North Pole at Solstice

June 21, 2004


Provided and copyright by: NOAA PMEL
Summary authors & editors: Martin Ruzek

With little fanfare, the imaginary line defined by Earth’s axis of rotation crossed the imaginary line that passes through the sun perpendicular to the plane of Earth’s orbit at 57 minutes past midnight Universal Time on June 21st, marking the summer solstice, the official beginning of summer in the northern hemisphere. In practical terms, this marks the day of the year with the longest time between sunrise and sunset in the northern hemisphere, the day when the sun reaches its highest elevation in the sky (if you live north of the Tropic of Cancer). Conversely, today marks the beginning of the southern hemisphere winter, the day with the longest period of darkness south of the equator.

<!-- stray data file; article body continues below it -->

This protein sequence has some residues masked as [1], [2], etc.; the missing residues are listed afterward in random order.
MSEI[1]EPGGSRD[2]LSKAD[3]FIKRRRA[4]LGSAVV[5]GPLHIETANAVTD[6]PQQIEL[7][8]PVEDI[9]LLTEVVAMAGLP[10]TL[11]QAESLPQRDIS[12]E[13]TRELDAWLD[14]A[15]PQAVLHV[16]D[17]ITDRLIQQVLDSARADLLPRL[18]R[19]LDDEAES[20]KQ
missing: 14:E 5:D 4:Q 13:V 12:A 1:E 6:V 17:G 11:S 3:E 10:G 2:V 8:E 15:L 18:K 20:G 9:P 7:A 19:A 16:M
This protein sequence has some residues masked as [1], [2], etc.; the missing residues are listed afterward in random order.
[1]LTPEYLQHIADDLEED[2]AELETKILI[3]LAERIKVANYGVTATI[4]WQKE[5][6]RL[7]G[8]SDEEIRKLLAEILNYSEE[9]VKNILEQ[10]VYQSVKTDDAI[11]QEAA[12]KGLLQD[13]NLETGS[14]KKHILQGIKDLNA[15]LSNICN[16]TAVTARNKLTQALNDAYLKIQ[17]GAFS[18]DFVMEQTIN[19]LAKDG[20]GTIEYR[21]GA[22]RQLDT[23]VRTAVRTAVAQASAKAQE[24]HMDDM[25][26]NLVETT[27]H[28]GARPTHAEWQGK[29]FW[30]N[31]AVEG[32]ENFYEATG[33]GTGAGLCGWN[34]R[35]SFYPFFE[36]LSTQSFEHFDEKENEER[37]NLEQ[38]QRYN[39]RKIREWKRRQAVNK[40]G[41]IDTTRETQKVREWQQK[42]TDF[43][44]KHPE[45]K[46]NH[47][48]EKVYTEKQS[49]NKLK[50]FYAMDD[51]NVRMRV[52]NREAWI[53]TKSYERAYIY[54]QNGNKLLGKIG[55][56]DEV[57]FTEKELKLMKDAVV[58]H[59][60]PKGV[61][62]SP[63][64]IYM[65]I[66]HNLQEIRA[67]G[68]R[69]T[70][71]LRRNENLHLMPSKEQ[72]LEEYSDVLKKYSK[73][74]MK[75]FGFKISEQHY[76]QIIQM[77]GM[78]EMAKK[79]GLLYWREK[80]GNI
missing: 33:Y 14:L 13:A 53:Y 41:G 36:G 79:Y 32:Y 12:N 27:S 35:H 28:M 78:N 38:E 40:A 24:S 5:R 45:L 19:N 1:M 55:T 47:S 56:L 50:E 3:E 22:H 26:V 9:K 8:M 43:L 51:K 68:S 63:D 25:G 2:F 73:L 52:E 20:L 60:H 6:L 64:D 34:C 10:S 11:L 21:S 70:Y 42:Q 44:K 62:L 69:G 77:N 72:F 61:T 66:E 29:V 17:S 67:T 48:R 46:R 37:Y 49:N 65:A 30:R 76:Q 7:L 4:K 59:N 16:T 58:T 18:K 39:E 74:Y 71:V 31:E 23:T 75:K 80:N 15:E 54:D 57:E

Indeed the North Pole was illuminated, through cloud cover, as NOAA's Pacific Marine Environmental Laboratory webcam image above attests, acquired within a few minutes of solstice. The images from the cameras track the North Pole snow cover, weather conditions and the status of PMEL's North Pole instrumentation, which includes meteorological and ice sensors (seen in the camera images).

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